Congratulations on the magnificent photographs of the Moscow Olympics. I was especially thrilled with the pole-vault sequence in the Aug. 11 issue (How's This, Mrs. Mullory?). Wladyslaw Kozakiewicz' defiant gesture to the jeering Moscovites was pure drama. He was speaking not only for himself but also for the entire Polish nation, which has long suffered under Russian tyranny. Thanks for capturing this classic moment.
DENNIS D. KENDZORA
Thank you for the delightful cover picture of Sebastian Coe. I had a chance to watch the Moscow Olympics on BBC television while I was on vacation. Coe's jubilation was the only spontaneously happy emotion I saw expressed during the Games. To have it recreated on your cover just made my day.
My hat is off to Miruts Yifter for his great 5,000- and 10,000-meter victories, but I think it is somewhat misleading to say no one could have beaten him. I'm sure Henry Rono would have been a formidable opponent.
In Paris, just 10 days before the Moscow 10,000, our own Craig Virgin ran the distance in 27:29.2, clearly a superior time to Miruts Yifter's winning 27:42.7. Not only did Virgin break his own American record by more than 10 seconds, but he also became the only runner besides Henry Rono to break the 27:30 barrier.
August 24, 1980
My compliments to Paul Zimmerman on his Olympic weightlifting piece (He Huffed and He Puffed, but..., Aug. 11). He showed the human side of former champion Vasily Ivanovich Alekseyev, who is considered by most to be an overweight bad guy. I was disappointed, however, that the feat of the 182-pound champion went unmentioned. Yurik Vardanyan of the U.S.S.R. lifted a world-record two-lift total of 882 pounds, only 88 pounds less than the Olympic superheavyweight record set by Alekseyev and tied by new champion Sultan Rakhmanov. Vardanyan is some 140 pounds lighter than Rakhmanov and 175 pounds lighter than Alekseyev. Vardanyan's performance, which was certainly one of the greatest in weightlifting history, would have won him the gold in the next two higher weight classes.
MAKE WAY FOR HEARNS
How could you deprive Thomas Hearns of your Aug. 11 cover? Sebastian Coe won the 1,500 and stopped Ovett's streak, but his performance was lackluster considering his time of 3:38.4 and the media buildup the pair received. Furthermore, I thought you were only going to report on the Olympics, not give them the honor of two cover stories. What happened to supporting the boycott?
Hearns totally dominated a proven champion in welterweight Pepino Cuevas. In the months and years ahead, when Hearns disposes of two men you have highly publicized—Sugar Ray Leonard and Roberto Duran—and then takes the junior-middleweight, middleweight and light-heavyweight titles, you're going to regret the goof you made by withholding the celebrity he deserved.
THOMAS J. NASH
Ann Arbor, Mich.
It is comforting to know that there is at least one athlete who combines good looks, talent and total dedication to his sport in a classy and unpretentious manner (By George, He's Some Hitter, Aug. 11). Whether he goes 0 for 4 or 4 for 4, how can anyone not love Kansas City's George Brett? Thank you for a wonderful inside look at the hottest hitter in baseball.
It's great to see the enthusiasm of George Brett portrayed so well. Such a well-rounded player deserves the recognition that you've given him. It's his attitude toward the game that makes me want to stand up and root for his team.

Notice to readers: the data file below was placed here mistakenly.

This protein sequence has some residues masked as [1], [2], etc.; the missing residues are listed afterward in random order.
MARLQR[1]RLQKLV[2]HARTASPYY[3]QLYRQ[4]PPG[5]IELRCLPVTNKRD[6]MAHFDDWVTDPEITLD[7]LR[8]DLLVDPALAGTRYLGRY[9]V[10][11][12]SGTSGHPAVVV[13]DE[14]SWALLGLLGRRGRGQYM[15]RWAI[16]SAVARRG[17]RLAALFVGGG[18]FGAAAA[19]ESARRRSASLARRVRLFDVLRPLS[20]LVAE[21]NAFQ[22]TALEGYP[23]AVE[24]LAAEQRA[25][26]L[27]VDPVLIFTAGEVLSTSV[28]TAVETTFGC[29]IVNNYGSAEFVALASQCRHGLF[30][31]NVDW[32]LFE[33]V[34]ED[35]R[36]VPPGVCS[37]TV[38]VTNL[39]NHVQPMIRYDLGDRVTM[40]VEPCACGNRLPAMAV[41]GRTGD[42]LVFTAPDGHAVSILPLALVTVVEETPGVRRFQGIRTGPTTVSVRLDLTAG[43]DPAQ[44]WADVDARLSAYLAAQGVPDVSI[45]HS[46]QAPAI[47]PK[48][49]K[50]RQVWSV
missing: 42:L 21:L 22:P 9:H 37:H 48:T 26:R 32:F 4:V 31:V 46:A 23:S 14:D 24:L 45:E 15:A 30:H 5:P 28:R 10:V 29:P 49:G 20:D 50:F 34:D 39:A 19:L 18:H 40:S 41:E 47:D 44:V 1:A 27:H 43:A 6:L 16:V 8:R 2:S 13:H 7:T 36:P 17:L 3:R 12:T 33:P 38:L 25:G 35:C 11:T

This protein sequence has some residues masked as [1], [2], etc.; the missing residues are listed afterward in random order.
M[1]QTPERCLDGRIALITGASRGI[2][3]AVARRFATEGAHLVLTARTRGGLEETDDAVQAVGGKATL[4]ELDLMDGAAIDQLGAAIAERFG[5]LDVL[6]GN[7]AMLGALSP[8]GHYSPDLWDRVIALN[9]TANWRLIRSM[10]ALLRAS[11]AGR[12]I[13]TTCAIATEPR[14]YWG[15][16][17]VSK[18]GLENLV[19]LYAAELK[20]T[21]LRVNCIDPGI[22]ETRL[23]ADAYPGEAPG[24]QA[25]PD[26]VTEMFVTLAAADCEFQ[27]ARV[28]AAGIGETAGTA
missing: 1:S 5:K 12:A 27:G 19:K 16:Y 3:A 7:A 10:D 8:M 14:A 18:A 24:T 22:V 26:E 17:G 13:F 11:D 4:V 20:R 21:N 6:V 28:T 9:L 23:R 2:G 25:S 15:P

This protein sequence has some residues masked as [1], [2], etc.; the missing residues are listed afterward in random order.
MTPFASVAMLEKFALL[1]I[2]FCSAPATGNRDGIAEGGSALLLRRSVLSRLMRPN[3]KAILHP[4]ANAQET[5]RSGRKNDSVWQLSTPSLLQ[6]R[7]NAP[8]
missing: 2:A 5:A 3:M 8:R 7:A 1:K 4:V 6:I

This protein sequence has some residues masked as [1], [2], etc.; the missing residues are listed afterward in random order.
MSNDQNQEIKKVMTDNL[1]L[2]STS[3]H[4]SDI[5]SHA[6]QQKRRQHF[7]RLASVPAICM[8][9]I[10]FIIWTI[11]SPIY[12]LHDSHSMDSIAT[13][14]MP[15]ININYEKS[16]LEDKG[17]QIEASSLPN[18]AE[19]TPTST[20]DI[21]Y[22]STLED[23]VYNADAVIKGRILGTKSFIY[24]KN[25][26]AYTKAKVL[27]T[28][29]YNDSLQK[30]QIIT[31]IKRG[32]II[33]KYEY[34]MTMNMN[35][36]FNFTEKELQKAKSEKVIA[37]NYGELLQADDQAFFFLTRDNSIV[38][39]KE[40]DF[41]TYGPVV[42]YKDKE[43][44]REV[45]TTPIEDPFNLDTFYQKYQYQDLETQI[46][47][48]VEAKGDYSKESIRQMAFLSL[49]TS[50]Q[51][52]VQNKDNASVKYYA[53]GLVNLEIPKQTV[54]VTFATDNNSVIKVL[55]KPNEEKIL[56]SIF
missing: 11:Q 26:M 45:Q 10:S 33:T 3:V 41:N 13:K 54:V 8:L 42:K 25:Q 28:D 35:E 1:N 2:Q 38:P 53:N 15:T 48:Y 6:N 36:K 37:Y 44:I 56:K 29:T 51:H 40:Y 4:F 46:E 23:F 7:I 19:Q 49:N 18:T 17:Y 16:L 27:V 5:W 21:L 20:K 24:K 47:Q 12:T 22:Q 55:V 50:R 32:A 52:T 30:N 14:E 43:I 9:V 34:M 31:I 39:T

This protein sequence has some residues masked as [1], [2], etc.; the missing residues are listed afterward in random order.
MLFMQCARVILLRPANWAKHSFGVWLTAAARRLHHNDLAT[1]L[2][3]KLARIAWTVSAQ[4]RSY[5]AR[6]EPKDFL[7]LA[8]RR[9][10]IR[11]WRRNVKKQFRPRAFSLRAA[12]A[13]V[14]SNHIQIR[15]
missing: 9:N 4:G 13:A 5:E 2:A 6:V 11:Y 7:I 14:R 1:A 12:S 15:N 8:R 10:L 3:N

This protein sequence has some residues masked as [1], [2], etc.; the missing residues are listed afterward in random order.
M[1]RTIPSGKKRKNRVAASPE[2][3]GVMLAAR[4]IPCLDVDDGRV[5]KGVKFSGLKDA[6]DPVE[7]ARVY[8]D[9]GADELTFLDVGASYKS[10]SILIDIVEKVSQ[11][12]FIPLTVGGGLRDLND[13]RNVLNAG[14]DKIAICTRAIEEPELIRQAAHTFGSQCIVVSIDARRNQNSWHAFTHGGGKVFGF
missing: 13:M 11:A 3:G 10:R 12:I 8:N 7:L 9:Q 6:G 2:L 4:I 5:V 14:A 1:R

It is a tribute to George Brett's athletic talent and to him personally that the recent renegotiation of his contract was overshadowed by his accomplishments on the field.
Many baseball fans here in New England empathize with the fans of the hapless San Diego Padres (A Team in Trouble, Aug. 11). In less than three seasons we have seen the financial skills and baseball acumen of owners Haywood Sullivan and Buddy LeRoux transform the Boston Red Sox from a pennant contender into a dreary team striving to reach mediocrity. While the Padres aspire to "be like the Baltimore Orioles," Sox fans wonder how many on the current Boston pitching staff could hold their own against the Taiwan Little League All-Stars.
For the Padres, William Nack suggests that an albatross would be a more appropriate choice of mascot than a chicken. For the current Bosox, how about a pair of turkeys?
GILBERT S. OSBORN
In your article about the troubled San Diego Padres, you suggest that Ray Kroc's son-in-law, Padre President Ballard Smith, brought to his job no more experience than that of a district attorney in the state of Pennsylvania.
I feel compelled to advise you that during his undergraduate years at Carleton College in Northfield, Minn., Smith was a star and, I believe, team captain in what was called the Marvin Rotblatt Softball League. I can think of no better preparation for the man who now oversees the Padres.
MICHAEL C. NEU
WHO'S ON THIRD?
In your Aug. 11 issue, Henry Hecht submits that the Mets have never been able to field a quality third baseman (Can't Anyone Play Third?). This may be true, but neither they nor any other team in baseball can match the San Diego Padres in this regard. For every Pumpsie Green the Mets can name, the Padres can counter with an Ed Spiezio. Or a Tucker Ashford. Or a Dave Hilton. At least New York once had Lenny Randle and Richie Hebner; the best that San Diego has had is an aging Doug Rader. Small wonder that Mike Ivie once refused to play the position for the Padres. He had a tough act to follow.
El Cajon, Calif.
We now know that Abbott and Costello must have foreseen the Mets' predicament when they put I Don't Know on third.
ROBERT J. LANNON
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